You know Cubs manager Joe Maddon reminds me of storage wars Barry Weiss but 20 times more irritating. He’s like that overbearing grandfather that won’t shut up about how things used to be back in his days. I’m sure he’s still talking about that call at the plate last night in the seventh inning during the Dodger’s game 1 5-2 win when Charlie Culberson’s slide into home was ruled safe despite Willson Contreras applying the tag. Of course Contreras’s leg was blocking the running lane and Culberson was unable to even touch the plate. Rules are rules Joe. Sorry.
What Maddon failed to mention or anybody for that matter was that the play was ultimately meaningless. The Dodgers would have won the game anyways. They had a two-run lead at the time Culberson’s lane was being blocked in the seventh inning. The overturned call gave the Dodgers an insurance run, a three-run lead. That was more than enough considering the Dodger bullpen tossed four scoreless frames without allowing a hit or walk.
There were so many heroes in the game 1 win; I almost can’t list them all. Of course Yasiel Puig’s heroics stand out the most. Puig has been fantastic in the postseason for the Dodgers. He drove in two of the five runs on Saturday night. With one being a double into the gap and the other a home run that just barely sailed over the left field wall, much to the annoyance of Chicago left fielder Kyle Schwarber.
Puig pranced around and danced and we loved every minute of it. Puig has now collected 7 hits in the postseason in 2017. He’s driven in 6 runs and has four extra-base hits. Not everyone likes the fun. Keith Olberman (the stick in the mud) bashed Puig on twitter. But Puig never takes it to heart. He always kills them with kindness.
— Yasiel Puig (@YasielPuig) October 15, 2017
There was also Chris Taylor’s home run in the sixth inning that sent Dodger Stadium into delirium. The blast gave the Dodgers the lead that was never relinquished. Charlie Culberson, the man involved in the most talked about play in the seventh inning, also doubled and drove in a run with a sacrifice fly. The Dodger bullpen tossed four scoreless frames. The Dodgers even overcame a mediocre Clayton Kershaw start. The left handed beast only threw five innings allowing two earned runs on four hits. He struck out four and walked one, and didn’t look good.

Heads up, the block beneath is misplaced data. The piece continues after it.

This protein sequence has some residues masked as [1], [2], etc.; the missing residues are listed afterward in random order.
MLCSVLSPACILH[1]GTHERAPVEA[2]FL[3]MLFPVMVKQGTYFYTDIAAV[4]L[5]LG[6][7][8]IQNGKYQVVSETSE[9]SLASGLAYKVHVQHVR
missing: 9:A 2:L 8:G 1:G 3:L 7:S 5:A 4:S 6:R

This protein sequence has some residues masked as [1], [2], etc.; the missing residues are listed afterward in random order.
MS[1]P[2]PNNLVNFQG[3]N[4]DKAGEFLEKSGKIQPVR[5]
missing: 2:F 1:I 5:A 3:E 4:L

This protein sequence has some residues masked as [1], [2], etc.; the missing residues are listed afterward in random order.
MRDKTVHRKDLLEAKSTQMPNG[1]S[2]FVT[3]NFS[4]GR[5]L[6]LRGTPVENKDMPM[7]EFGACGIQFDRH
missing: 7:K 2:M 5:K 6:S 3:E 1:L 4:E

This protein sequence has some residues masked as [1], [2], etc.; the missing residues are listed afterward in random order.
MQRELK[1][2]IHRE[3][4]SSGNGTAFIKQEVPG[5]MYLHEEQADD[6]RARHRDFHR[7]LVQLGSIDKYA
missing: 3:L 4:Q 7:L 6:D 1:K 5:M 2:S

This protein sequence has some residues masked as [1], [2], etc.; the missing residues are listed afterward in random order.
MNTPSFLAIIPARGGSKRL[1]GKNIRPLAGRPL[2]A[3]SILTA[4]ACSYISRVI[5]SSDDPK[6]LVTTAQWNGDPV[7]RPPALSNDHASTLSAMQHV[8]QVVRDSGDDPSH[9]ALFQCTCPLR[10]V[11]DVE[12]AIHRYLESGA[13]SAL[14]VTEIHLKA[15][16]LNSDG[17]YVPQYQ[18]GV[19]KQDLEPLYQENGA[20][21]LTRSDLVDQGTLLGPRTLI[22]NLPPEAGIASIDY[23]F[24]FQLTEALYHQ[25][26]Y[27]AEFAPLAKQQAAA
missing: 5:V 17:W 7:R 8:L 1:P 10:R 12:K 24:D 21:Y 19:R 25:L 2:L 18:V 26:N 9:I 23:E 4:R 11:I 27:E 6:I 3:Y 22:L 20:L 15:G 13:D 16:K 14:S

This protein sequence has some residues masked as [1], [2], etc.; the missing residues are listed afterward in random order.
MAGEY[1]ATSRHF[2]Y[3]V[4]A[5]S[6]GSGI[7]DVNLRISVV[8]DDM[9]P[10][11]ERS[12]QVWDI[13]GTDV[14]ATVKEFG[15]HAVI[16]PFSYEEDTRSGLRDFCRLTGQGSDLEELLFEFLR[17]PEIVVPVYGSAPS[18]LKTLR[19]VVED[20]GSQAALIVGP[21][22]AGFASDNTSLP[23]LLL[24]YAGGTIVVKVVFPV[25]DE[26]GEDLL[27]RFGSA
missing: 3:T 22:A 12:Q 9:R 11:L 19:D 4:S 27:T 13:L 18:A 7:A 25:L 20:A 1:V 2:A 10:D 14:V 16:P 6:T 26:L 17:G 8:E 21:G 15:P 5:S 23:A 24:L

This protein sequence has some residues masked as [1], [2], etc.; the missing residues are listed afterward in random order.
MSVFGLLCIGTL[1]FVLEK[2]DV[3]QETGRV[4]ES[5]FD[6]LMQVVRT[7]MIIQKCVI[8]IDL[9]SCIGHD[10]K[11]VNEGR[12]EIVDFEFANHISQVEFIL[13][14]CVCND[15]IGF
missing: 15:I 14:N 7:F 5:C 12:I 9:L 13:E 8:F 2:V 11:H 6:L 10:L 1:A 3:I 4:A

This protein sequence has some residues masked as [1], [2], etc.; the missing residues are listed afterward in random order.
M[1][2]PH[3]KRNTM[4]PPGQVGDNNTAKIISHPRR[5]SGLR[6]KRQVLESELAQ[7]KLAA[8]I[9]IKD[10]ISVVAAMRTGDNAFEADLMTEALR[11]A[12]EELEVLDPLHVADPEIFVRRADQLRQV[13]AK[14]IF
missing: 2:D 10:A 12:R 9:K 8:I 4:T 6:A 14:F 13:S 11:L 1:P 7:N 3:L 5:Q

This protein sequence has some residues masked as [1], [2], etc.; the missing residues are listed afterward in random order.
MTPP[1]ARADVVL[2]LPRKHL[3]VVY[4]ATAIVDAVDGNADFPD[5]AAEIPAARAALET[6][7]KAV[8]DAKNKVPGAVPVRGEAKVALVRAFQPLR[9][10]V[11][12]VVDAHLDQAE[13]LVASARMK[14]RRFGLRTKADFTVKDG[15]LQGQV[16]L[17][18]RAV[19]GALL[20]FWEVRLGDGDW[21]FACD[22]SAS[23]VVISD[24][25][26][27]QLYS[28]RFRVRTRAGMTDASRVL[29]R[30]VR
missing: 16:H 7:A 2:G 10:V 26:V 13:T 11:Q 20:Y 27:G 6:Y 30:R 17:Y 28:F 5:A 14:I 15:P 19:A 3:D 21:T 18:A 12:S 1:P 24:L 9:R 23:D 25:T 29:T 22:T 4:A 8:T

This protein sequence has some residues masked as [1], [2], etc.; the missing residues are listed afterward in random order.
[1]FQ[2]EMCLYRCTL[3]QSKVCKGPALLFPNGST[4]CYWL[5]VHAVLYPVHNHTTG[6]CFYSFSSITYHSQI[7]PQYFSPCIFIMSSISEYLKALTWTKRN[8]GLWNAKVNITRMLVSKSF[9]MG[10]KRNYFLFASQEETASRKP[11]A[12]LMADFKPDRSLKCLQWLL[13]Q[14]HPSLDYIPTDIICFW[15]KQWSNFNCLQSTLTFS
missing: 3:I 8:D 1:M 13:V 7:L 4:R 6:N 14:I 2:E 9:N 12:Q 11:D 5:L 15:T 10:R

The Dodgers did what they usually do, which is wait the other team’s starting pitcher out. They don’t swing at balls and then they pounce. The Dodgers haven’t won the opening game of the NLCS since 1985. That’s a 32-year time frame guys. Winning the opening game doesn’t guarantee you anything, but I heard that 22 teams that won game 1 go onto the World Series. It’s also a huge difference from last season, and history.
Last season it was the Dodgers who were the team that had just gotten past a grueling five game playoff series with the Washington Nationals with game five in Washington. They had to fly across country with only a day in between series. They had burned their best pitchers in that decisive game five against the Nationals. They weren’t the team that won over 100 games. They didn’t have home field advantage.
Now all of those scenarios are the Cubs. It’s the Cubs who just had the same exhausting five-game division series with the Nationals. The Cubs had to drain their entire pitching staff to move on. They had to use Kyle Hendricks, and Quintana. Closer Wade Davis made over 40 pitches in game 5. It’s the Dodgers who have won 104 games, and hold home field advantage. I think this is the year, is what I am alluding to. The Dodgers are the favorites. The Dodgers are the team of destiny. The Cubs don’t scare me, and they don’t scare the Dodgers.